How to find out why a process server is looking for me

Welcome to the Lafayette Process Servers LLC podcast. I’m your host Olivia, and in today’s episode, we are going to talk about, how to find out why a process server is looking for me.


It may be perplexing and nerve-wracking to have a process server show up at your door, especially if you have no idea why they are there. Is it necessary for you to answer the door? Is it obligatory for you to accept everything they offer? Are you certain they’re a process server? Unfortunately, there has been an increase in the number of persons impersonating as process servers to gain money or scare people in many towns. Sometimes, it may be hard to differentiate between genuine process servers and imposters and making the incorrect choice might land you in legal trouble. You can get the documents served on someone if you want to sue them, divorce them, get child support from them, or any other legal matter.


A process server might be hired to locate them and legally serve the documents to them. But what if it’s you who’s being trailed and about to be sued? What are your thoughts about it? What would be your reaction?  Continue reading to understand more about process serving and how to figure out why a process server is looking for me.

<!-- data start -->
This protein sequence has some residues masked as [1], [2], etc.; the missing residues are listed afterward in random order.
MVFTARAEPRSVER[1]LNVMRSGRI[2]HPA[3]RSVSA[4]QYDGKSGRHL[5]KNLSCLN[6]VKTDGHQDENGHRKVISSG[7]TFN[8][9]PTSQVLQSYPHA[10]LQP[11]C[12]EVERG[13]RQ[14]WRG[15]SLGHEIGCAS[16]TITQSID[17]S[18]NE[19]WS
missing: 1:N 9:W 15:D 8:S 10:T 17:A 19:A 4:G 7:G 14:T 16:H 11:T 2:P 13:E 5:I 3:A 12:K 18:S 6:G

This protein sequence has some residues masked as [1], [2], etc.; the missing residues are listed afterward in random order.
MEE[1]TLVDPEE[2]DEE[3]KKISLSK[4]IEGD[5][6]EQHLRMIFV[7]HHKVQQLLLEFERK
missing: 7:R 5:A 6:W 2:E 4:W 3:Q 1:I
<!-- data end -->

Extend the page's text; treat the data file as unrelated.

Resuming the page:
What is Process Serving, and how does it work?


During legal processes, many papers must be presented to relevant persons, both in and out of court. On the other hand, people perform their best job when they can concentrate on their most essential duty. Finding someone and delivering paperwork to them is an arduous effort in and of itself, and it would add to an attorney’s workload if they had to do it themselves.


As a result, process servers’ step in to assist. Process servers assist with the filing and serving of legal papers and keeping track of the documents’ retrieval.





What makes you think a process server is looking for me?


The process server maybe just interested in one thing: serving your documents. So, if a process server is trailing you, it indicates you’re being sued, whether for divorce, child support, or any other legal reason. Regardless of your location, the process server is responsible for locating and serving you with court documents. The process server’s job is to not only deliver court papers to you but also to ensure that you accept them.




A process server would only come to your home if the court ordered it. For example, a party to a case might order a process server to serve you, the defendant, with a notice of beginning legal action through the court. If you don’t want a process server to come to your home, the simple solution is to stay out of the case. However, having a process server visit your home does not mean you’ve been guilty of a crime.


All you have to do is respond to a lawsuit that has been filed against you (which you may not be familiar with). All that’s left is for you to get the documents and meet with an attorney.


How many times will a process server attempt to serve court papers?